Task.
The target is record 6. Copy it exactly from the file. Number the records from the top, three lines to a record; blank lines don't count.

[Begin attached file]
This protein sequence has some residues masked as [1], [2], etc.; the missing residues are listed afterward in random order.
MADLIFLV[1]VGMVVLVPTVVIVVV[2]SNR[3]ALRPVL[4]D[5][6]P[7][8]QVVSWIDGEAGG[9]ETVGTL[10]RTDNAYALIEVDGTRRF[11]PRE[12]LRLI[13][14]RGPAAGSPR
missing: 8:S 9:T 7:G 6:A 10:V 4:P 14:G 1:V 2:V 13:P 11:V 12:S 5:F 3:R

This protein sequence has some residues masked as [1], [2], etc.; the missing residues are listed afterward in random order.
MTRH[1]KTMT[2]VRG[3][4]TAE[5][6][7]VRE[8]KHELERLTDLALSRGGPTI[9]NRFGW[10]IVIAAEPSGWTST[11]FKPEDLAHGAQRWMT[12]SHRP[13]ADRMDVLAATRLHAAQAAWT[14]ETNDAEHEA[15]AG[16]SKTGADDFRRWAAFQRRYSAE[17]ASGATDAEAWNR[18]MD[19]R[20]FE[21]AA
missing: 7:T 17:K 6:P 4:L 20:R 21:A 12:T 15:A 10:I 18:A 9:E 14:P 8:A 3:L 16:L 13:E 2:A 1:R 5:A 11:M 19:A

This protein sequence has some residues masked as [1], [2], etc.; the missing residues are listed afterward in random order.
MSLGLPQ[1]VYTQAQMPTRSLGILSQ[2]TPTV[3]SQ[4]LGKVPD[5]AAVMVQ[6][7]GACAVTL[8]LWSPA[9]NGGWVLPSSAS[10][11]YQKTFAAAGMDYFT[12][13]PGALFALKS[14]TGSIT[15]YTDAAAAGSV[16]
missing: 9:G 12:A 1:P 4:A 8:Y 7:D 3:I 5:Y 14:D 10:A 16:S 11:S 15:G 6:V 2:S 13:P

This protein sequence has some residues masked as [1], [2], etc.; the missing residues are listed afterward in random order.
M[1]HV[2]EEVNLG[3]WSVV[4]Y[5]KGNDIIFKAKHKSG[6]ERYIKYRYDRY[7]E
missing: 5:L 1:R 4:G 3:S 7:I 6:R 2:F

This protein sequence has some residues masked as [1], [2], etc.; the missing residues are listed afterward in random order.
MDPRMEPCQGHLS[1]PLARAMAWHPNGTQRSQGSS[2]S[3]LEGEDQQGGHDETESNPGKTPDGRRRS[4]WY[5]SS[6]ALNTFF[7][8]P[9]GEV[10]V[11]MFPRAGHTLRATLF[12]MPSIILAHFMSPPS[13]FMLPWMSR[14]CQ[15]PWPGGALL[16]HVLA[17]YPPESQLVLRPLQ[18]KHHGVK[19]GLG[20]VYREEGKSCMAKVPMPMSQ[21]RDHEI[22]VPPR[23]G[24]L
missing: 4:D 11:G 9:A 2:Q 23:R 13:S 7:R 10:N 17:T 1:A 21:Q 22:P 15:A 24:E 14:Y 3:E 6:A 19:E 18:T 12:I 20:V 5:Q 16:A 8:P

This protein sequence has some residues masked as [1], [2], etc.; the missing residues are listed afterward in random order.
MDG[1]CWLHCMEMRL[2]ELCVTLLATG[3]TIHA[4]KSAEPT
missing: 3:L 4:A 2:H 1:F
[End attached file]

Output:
This protein sequence has some residues masked as [1], [2], etc.; the missing residues are listed afterward in random order.
MDG[1]CWLHCMEMRL[2]ELCVTLLATG[3]TIHA[4]KSAEPT
missing: 3:L 4:A 2:H 1:F